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How do you calculate the following limits?

$$\lim_{n \to \infty} \left(1 + \frac{1}{n!}\right)^n$$ $$\lim_{n \to \infty} \left(1 + \frac{1}{n!}\right)^{n^n}.$$

I really don't have any clue about how to proceed: I know the famous limit that defines $e$ ($\lim_{n \to \infty} \left(1 + \frac{1}{n}\right)^n=e$), but the factorials (and the exponent of the second one) here throw me off. Any ideas?

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HINT: $$ \lim_{n \to \infty} \left(1 + \frac{1}{n!}\right)^n=\lim_{n \to \infty} \left(\left(1 + \frac{1}{n!}\right)^{n!}\right)^{n/n!} $$ and the inner limit is $e$, hence the final one is 1. The second case is similar.

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  • $\begingroup$ Oh, ok. I see it now. Thank you very much! :) $\endgroup$ – user62029 May 23 '15 at 22:25
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    $\begingroup$ I don't think you can do this $\endgroup$ – Alex May 23 '15 at 22:25
  • $\begingroup$ @Alex Why not ? $\endgroup$ – user62029 May 23 '15 at 22:26
  • $\begingroup$ @Kola B. you are taking a limit inside $()^{\frac{n}{n!}}$, you can't do this like this $\endgroup$ – Alex May 23 '15 at 22:36
  • $\begingroup$ @Alex It looks suspicious, but $f(x,y)=x^y$ is continuous at $(x,y)=(e,1)$ which justifies separating the limit into the inner and outer components as is done here. (It's also continuous, in the extended reals, at $(e,\infty)$). We only get trouble by $(1,\infty)$ and $(0,0)$, at least when $x\geq 0$. $\endgroup$ – Milo Brandt May 23 '15 at 22:36
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First limit is easy. Let $$f(n) = \left(1 + \frac{1}{n!}\right)^{n}$$ We will use the fact that the sequence $a_{n} = (1 + (1/n))^{n}$ is strictly increasing for $n \geq 3$ and tends to a positive limit (when $n \to \infty$) denoted by $e$. Also $2 < e < 3$. These facts can be proven (and given in many textbooks) without any standard theory of logarithms and exponentials. Another fact which we need to know is that if $A > 0$ then $A^{1/n}$ tends to $1$ as $n \to \infty$.

We thus have $a_{n} = (1 + (1/n))^{n} < e$ for all $n$. Replacing $n$ by $n!$ we get that $(1 + (1/n!))^{n!} < e$. Hence we can see that $$1 < f(n) = \left(1 + \frac{1}{n!}\right)^{n} = \left(\left(1 + \frac{1}{n!}\right)^{n!}\right)^{1/(n - 1)!} < e^{1/(n - 1)!}$$ Again it is easy to prove that $1/(n - 1)! < 1/n$ for all $n > 3$ and hence we have $$1 < f(n) < e^{1/n}$$ for $n > 3$. Letting $n \to \infty$ and using Squeeze theorem we get $f(n) \to 1$ as $n \to \infty$.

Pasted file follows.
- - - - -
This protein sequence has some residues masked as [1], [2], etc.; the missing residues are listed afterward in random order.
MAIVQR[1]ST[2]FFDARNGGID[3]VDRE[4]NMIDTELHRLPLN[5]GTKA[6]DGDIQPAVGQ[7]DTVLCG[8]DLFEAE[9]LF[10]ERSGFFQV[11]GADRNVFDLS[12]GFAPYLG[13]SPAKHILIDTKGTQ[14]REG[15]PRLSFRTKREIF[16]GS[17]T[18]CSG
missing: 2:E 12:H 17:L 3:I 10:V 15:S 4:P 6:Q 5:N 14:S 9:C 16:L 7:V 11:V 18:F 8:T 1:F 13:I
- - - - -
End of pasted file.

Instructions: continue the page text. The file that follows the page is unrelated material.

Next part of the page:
For the function $$g(n) = \left(1 + \frac{1}{n!}\right)^{n^{n}}$$ we need to use the fact that $$a_{n} = \left(1 + \frac{1}{n}\right)^{n} \geq 2$$ for $n$. Replacing $n$ by $n!$ we get $$\left(1 + \frac{1}{n!}\right)^{n!} \geq 2$$ for all $n$. And then we can see that $$g(n) = \left(1 + \frac{1}{n!}\right)^{n^{n}} = \left(\left(1 + \frac{1}{n!}\right)^{n!}\right)^{n^{n}/n!}\geq 2^{n^{n}/n!}\tag{1}$$ We next need to analyze the sequence $n^{n} / n!$. It turns out it is simpler to handle its reciprocal $b_{n} = n!/n^{n}$. Clearly $$\frac{b_{n + 1}}{b_{n}} = \frac{(n + 1)!}{(n + 1)^{n + 1}}\cdot\frac{n^{n}}{n!} = \dfrac{1}{\left(1 + \dfrac{1}{n}\right)^{n}} \to \frac{1}{e} < 1$$ and hence the series $\sum b_{n}$ is convergent (Ratio test) and hence $b_{n} \to 0$.

It follows that $1/b_{n} \to \infty$ as $n \to \infty$. It also follows that $2^{1/b_{n}} \to \infty$ as $n \to \infty$. From $(1)$ we see that $g(n) \geq 2^{1/b_{n}}$ and hence $g(n) \to \infty$ as $n \to \infty$.


Note: From the above it is seen that in most cases basic limit theorems and certain standard limits are sufficient to solve a problem without invoking advanced results. In this case for example we dealt with limits involving variable exponents like $n!$ and $n^{n}$ and yet their solution was possible without any theory of exponentials and logarithms. Unless we have to deal with irrational exponents (or say complex/imaginary) it does not make sense to invoke the general theory of logarithm and exponential.

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Consider the first expression $$A=\left(1 + \frac{1}{n!}\right)^n$$ So $$\log(A)=n\log\left(1 + \frac{1}{n!}\right)\approx \frac n{n!}=\frac 1{(n-1)!}$$ So, $\log(A)$ goes to $0$ and then $A$ to $1$.

Consider the second expression $$B_n=\left(1 + \frac{1}{n!}\right)^{n^n}$$ So $$\log(B)={n^n}\log\left(1 + \frac{1}{n!}\right)\approx \frac {n^n}{n!}$$ Now, use Stirling approximation $$n!\approx {n^n}\sqrt{2\pi n}e^{-n}$$ So, $$\log(B)\approx \frac {n^n}{{n^n}\sqrt{2\pi n}e^{-n}}=\frac {e^n}{\sqrt{2\pi n}}$$ So, $\log(B)$ goes to $\infty$ and then $B$ to $\infty$.

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